Jericho Malabonga admitted he wasn’t the “angelic little boy” who his fellow contestants loved and adored.
Instead he was actually a “wolf in sheep’s clothing” and that’s, of course, why he won Australian Survivor on Channel 10 on Tuesday night.
At the jury decider, Jericho proudly admitted he was “willing to blindside everyone one of you to get ahead”.
“I think that everybody here respects those moves as part of this thing we call Survivor,” he said.
He was up against stay-at-home mum Tara Pitt who, if you believe Twitter, was the least favourite finalist choice possible.
She had been evicted once during the series and was regarded as a weak contender. Jericho chose her to come to the final – telling her “you deserve to be there”.
But, judging by his game-playing reveal, that wasn’t true and she was really there because he could beat her. Malabonga, Pitt and Peter Conte had battled it out on the evil final challenge.
The one where they have to stand on two thin poles and have their hand on a statue for hours and hours.
It was the same final challenge as last year but, this time, it was at night and they were lashed by furious waves, rain and cold.
Oh, and lashed by host Jonathan LaPaglia’s relentless commentary. Is that man paid by the metre of narration? He reminded them how uncomfortable it was, how it will become about pain management, then it will be all psychological.
Pitt answers his question (after two hours) about how she’s feeling by saying, again, that she’s a “stay-at-home mum”. (Actually, her bio says she’s studying full-time for a Bachelor of Education, majoring in drama and history and wants to prove she’s “more than a stay-at-home mum”.)
But, for now, she’s sitting in the middle of an ocean clinging to poles but saying she’s feeling “very blessed” and she starts crying.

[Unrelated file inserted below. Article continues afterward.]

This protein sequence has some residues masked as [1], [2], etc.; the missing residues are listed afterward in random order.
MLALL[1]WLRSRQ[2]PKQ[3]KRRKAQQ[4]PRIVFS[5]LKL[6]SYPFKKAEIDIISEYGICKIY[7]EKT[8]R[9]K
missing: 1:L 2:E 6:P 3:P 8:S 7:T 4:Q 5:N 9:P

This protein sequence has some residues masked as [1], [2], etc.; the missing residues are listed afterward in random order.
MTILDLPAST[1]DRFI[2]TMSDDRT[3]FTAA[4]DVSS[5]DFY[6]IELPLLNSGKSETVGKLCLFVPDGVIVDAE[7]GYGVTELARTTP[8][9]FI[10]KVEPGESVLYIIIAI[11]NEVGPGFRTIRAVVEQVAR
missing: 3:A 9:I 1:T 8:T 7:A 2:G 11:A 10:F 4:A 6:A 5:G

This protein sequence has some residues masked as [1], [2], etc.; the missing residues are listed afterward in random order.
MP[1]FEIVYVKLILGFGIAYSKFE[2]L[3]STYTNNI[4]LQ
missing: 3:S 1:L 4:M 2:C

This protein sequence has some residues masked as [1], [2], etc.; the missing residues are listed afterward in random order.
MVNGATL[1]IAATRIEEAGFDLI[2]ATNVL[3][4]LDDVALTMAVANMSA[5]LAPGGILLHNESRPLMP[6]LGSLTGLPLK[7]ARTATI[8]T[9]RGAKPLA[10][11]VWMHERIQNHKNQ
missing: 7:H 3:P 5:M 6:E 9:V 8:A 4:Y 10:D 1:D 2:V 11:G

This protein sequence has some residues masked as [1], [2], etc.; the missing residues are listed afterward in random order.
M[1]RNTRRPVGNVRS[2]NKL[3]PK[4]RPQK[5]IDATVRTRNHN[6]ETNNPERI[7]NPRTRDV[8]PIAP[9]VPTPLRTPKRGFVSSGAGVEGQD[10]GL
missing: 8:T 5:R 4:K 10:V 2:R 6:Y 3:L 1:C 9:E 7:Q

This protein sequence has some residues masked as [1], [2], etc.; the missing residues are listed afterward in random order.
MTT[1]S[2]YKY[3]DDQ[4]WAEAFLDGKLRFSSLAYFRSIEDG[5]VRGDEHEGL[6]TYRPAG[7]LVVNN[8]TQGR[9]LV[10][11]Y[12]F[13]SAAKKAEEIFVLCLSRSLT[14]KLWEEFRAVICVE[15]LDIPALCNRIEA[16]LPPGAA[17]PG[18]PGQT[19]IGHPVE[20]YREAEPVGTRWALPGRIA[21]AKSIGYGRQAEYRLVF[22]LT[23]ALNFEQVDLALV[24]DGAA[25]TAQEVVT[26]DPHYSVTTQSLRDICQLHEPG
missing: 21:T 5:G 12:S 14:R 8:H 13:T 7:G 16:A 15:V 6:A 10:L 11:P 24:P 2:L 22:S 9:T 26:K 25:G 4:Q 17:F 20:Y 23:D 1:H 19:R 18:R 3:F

Watch the moment Jericho is crowned winner:
“Cry as much as you want but keep your hand on that idol, never give up,” he said as he wanders off for a break and a clean, dry t-shirt. Fifty minutes later and Pitt’s looking like she’s in serious pain. LaPaglia reminds her they’ve had 55 days in the competition.
“That’s a long time. Not much food. Not much sleep. How much is left in the tank?”
Not much as it turns out and Pitt wobbles off the torture poles.
Conte now struggles and, at five hours, LaPaglia’s at it again.
“Every wave now just cuts to the bone, soaked to the core. There’s no way to heat your body temperature when you are stuck in one position like that.”
Conte’s next to go – charmingly asking the host for a hand down.
Meanwhile, Malabonga looks like he’s standing at a bar, chatting with his mates, not in the midst of this horror. He rarely stopped smiling during the whole challenge.
For that alone, he deserved to win. Bizarrely, LaPaglia picked up the voting urn after votes had been cast in Samoa and wandered off into the night saying he would see them all in Sydney.
Ten had promised a live finale to beat the leaks. That didn’t happen but, all glammed up some months later, the contestants arrived at a fake bush set in a studio where Malabonga was duly crowned Sole Survivor.
And then they had a reunion – but that was one story too many.